Quirky Qwerty Keyboard
I’ve started writing a lot of what I’ve learned down in a book. Which is a fascinating process for me as I never really considered the quirky qwerty keyboard as I write, to face a blank page and think where to start?
I began to reflect, of all the schooling (13 years and then a three-year BComm.). I think the best value (return on time investment) program I did was to learn to touch type.
When I finished university (whilst waiting for my results and just before I headed to New York to take up a marketing internship with IBM). My Father paid for my sister and me to do a touch typing course. We used big old manual typewriters that clunked and if you put your fingers on the wrong keys there was no delete key. (In fact, the liquid paper was considered extravagant in those days.)
Claire (in our office) asked the other day ‘Why is a keyboard laid out as it is?’ She was incredulous when I explained the Qwerty keyboard was designed to reduce the sticking of arms when typing quickly because the letters were scientifically placed to be spaced apart. I’m not sure she has ever seen a manual typewriter.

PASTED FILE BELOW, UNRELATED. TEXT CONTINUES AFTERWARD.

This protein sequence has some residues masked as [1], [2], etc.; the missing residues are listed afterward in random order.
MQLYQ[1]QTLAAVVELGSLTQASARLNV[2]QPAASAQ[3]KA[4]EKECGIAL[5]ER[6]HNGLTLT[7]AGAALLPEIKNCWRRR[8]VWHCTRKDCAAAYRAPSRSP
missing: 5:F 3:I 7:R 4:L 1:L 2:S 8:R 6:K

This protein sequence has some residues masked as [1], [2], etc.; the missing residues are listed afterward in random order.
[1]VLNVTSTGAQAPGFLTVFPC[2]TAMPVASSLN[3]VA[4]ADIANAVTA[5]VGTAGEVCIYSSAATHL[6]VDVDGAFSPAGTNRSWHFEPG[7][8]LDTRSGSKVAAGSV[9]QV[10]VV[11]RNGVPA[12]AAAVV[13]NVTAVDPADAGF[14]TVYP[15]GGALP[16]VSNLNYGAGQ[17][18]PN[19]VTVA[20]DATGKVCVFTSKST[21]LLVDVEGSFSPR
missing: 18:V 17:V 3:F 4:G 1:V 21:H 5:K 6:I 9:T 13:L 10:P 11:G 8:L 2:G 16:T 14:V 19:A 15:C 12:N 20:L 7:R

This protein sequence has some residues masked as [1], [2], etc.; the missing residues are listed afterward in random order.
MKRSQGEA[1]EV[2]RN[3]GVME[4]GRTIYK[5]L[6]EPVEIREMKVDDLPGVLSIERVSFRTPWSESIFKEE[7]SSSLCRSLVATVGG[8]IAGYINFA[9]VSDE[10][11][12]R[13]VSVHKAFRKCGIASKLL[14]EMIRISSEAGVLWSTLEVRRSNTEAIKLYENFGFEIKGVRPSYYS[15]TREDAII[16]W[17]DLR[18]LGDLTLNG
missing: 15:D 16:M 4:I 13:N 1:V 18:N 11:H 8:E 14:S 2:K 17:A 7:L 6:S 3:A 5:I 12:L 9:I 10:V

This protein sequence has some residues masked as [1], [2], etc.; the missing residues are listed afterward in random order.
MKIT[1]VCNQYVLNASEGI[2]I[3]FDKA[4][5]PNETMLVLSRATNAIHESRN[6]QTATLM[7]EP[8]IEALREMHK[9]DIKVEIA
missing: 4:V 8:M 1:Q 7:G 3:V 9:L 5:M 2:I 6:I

How quirky, someone has written a book on the Qwerty.
The question is what is going to be the essential skills needed for the next 20 years – is it typing or will speech recognition finally become viable? What are they teaching in schools?
I worked at Apple 15 years ago – and at some point in my three years, there speech recognition was launched as part of the Mac operating system. Where is it now?
What are the essential communication tools that my children need to learn?